Name one, I thought, but didn’t say. What I did say was, “So, you want to hire me to find your singing voice?” I thought that was pretty funny, but Emilio didn’t seem to get it.
He acted as if I hadn’t spoken, and once he started he must have talked for five minutes straight. He could no longer sing, but how could he deprive Monika—his wife—of her dreams? So, he had suggested—He had suggested, mind you—that she sing with his brother. That was his brother, Hector, in the picture, not him.
I looked more closely. At first glance I had keyed in on the woman—her sleek black hair, high cheekbones, almond eyes, the slight bump on the bridge of her nose that, rather than detracting from her beauty, gave her a slightly exotic look.
Hector was a year or two older than Emilio, but as kids they looked enough alike to pass as twins. He still looked very much like Emilio, but his hair was trimmed neatly and he was dressed with style. He stood proudly erect, smiling at the woman with what seemed to be more than brotherly affection.
“¿Ves?” Emilio jabbed his finger at the picture, then put it back in his wallet.
“Yeah,” I said. “I see. But what do you want me to do?”
“Okay,” he said, and his voice turned pleading. “I have to go to Guayaquil for two days. We’re doing the tile work on the new Hilton by the airport.”
That explained the stains on his clothes and on the blue Chevy pickup that he had parked with two wheels up on the curb. Mortar and grout.
“I just need you to watch her for two days. Make sure that Hector doesn’t . . . you know.”
Yeah, I knew. I reminded myself that I needed the money. He offered to pay whatever I asked, then acted shocked and offended when I named my price. Ah, my Ecuador, I’ve missed you.
We settled on sixty-five dollars for the two days.
I went to the bathroom, and when I returned he was dropping his empty beer bottle into a yellow plastic case next to the wall.
“Sorry. Your soda spilled,” he said in a rush, although I hadn’t asked. “I’ll get you another one.”
“Don’t bother. It was almost empty.” Madre de Dios, this guy was wound tighter than a nine-day clock.
Sherlock had the Baker Street Irregulars, a group that Watson once referred to as a “band of filthy little street Arabs,” and I had the adult version. The bunch of heathens that I had run with as a kid through the dirt streets of Barrio San José de Balzay were now grown up and most of them were here in Cuenca—some had never left and some, like me, had sampled the outside world and were drawn back home for any number of reasons. I had reconnected with most of them, and they had been useful at one time or another in my new occupation.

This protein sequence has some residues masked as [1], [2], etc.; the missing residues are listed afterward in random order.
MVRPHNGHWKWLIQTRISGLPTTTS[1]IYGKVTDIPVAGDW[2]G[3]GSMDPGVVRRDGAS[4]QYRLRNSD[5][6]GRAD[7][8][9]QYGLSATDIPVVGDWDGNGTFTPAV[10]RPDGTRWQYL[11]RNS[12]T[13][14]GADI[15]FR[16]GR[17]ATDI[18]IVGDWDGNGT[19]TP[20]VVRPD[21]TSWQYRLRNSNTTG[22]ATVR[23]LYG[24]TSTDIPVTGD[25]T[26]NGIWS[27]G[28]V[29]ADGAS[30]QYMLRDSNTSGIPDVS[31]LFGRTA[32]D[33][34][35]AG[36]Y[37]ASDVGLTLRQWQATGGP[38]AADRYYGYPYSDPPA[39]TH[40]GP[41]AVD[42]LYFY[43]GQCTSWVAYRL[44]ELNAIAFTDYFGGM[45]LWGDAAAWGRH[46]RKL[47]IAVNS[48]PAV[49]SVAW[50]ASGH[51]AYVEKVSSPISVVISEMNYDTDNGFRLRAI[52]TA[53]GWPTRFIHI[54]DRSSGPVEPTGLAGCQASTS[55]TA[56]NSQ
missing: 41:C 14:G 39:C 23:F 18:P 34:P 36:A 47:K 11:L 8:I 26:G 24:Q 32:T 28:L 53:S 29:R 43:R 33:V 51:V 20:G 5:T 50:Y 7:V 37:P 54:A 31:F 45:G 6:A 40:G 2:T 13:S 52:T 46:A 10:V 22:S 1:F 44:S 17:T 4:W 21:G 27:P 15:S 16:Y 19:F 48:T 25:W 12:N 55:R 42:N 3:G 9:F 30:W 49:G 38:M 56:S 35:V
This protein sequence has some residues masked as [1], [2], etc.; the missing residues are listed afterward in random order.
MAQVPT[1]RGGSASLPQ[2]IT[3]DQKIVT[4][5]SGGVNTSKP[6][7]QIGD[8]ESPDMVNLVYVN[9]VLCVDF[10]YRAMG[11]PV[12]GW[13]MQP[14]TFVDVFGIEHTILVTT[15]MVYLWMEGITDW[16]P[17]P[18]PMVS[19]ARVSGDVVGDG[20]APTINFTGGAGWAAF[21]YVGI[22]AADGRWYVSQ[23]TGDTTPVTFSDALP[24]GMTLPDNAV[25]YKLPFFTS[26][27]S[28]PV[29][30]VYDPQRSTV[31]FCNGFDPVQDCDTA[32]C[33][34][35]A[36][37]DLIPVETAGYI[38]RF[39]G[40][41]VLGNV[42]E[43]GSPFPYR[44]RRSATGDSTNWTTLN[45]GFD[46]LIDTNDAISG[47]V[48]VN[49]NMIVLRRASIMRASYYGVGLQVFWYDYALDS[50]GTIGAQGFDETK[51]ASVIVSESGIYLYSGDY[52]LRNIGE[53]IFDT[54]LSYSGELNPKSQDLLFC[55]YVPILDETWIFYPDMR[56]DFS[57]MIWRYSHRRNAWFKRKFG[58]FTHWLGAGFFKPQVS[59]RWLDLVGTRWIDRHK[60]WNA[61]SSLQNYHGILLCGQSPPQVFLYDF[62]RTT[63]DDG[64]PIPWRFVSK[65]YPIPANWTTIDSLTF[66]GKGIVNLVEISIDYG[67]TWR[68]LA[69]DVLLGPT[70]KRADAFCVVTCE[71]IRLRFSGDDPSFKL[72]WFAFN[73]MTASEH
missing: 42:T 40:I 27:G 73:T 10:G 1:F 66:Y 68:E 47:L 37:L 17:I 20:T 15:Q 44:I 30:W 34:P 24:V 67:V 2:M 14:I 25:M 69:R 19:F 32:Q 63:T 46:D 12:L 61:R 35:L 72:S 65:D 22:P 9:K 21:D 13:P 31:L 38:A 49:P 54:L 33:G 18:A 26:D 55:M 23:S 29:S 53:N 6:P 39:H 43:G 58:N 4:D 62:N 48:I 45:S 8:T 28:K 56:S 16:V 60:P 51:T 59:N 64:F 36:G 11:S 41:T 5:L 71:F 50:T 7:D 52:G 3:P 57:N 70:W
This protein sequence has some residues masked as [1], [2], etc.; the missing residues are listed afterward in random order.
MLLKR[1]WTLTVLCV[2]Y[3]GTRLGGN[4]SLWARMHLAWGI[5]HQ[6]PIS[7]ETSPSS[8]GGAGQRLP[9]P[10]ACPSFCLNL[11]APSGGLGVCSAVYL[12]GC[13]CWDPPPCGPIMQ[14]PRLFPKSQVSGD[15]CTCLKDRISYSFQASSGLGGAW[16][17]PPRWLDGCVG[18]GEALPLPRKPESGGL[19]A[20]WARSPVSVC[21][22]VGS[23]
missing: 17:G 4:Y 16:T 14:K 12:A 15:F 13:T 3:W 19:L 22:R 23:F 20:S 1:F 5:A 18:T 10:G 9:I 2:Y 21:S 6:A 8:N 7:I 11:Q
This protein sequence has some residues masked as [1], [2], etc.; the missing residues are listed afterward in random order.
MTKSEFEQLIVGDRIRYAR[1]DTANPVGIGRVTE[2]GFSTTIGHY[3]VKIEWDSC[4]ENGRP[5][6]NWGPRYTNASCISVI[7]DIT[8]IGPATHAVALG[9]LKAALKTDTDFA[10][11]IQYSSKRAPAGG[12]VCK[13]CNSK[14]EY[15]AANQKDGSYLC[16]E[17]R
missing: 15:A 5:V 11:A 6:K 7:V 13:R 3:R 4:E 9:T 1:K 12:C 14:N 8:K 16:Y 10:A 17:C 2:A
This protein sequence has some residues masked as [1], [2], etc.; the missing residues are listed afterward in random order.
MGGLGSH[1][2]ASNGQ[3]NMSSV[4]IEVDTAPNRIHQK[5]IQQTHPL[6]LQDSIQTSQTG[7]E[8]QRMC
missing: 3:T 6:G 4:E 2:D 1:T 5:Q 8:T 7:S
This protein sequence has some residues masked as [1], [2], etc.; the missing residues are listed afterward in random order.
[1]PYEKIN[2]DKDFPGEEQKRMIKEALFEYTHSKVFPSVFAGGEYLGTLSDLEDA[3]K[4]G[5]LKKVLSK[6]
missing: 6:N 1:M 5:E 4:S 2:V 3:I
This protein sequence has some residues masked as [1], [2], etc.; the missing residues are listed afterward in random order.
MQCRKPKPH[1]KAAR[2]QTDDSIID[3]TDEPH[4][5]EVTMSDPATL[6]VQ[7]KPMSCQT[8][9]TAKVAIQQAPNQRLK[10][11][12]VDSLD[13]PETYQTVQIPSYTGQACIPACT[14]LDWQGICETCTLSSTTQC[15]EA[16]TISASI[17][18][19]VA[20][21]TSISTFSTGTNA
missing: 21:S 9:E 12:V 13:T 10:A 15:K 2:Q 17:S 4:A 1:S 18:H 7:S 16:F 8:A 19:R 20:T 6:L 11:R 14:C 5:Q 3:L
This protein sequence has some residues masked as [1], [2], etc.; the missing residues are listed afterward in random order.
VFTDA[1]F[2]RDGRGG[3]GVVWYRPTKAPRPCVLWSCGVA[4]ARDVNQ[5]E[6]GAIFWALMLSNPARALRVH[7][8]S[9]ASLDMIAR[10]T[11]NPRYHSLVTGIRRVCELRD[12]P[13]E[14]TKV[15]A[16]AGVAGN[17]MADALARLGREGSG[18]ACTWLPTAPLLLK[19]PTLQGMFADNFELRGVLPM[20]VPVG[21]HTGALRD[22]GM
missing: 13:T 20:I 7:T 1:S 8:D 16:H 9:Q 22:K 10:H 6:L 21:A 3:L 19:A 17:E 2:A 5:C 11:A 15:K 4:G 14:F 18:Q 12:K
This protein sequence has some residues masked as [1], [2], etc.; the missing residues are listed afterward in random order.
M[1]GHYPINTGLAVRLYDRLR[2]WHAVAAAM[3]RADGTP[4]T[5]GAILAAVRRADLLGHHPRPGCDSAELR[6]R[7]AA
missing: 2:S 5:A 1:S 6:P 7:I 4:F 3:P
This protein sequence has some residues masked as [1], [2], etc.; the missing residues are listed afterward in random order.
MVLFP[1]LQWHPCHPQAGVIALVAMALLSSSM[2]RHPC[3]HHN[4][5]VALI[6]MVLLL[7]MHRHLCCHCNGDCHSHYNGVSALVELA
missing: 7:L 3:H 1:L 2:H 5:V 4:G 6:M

Jaime Ortega—el Oso Gordo, the Fat Bear—was now a tattooed, battle-scarred enforcer for hire, Javier Morales was a transit cop with an opportunistic streak, who knew the ins and outs of the local bureaucracy, and my best friend Juan Sanchez was a well-to-do, retired world-class futbolista who had returned to Cuenca about the same time I did, but to a hero’s welcome.
In a perfect world I would have paid one of them—Javi or Jaime, Juan didn’t need the money—to perform this unsavory task while I focused on more lucrative endeavors. But my world was far from perfect, I had no more lucrative endeavors to pursue, and the rent was due.
Like a lot of things, this was new since I had left Ecuador—an entire community behind a gate, rather than individual homes having their own privacy walls. Urbanazación Rio Sol was a modern complex just off of Avenida González Suárez, on the eastern edge of town. It was separated from the Rio Tomebamba by a tall earthen berm, and the rest of the world by a six-foot black chain-link fence.
It was nearly ten o’clock, and I’d been sitting in the bushes for two hours. Emilio had smuggled me past the guards under a tarp in the jump seat of his pickup. Kids, if you want to be a private eye, be prepared for a good bit of humiliation. I had drunk two more Fantas, so I had a bad case of cotton mouth and I seriously needed to piss.
The Marzas’ house was a white, two-story, stucco affair with nice gray-stone accents. It seemed like every light in the house was on, and from time to time I saw Monika’s shadow move past one of the windows.
The closest streetlight was at the corner, four houses away, so I couldn’t be sure, but I figured it had to be Emilio’s brother Hector who emerged from the taxi about an hour later. He entered the house and in a few minutes both their silhouettes appeared in a second-floor window. If this were a Hitchcock film they would have raised the blinds and I would have had a first-hand view of the cuckolding of my childhood friend.
Later, I would wish that was all that I had seen. After a short exchange of finger-pointing and angry gesturing, Monika turned and started to walk away. Hector pulled her back, leaned over, and came up with something in his hand. I figured it had to be a gun . . .
Copyright © 2018. Los Cantantes de Karaoke by Tom Larsen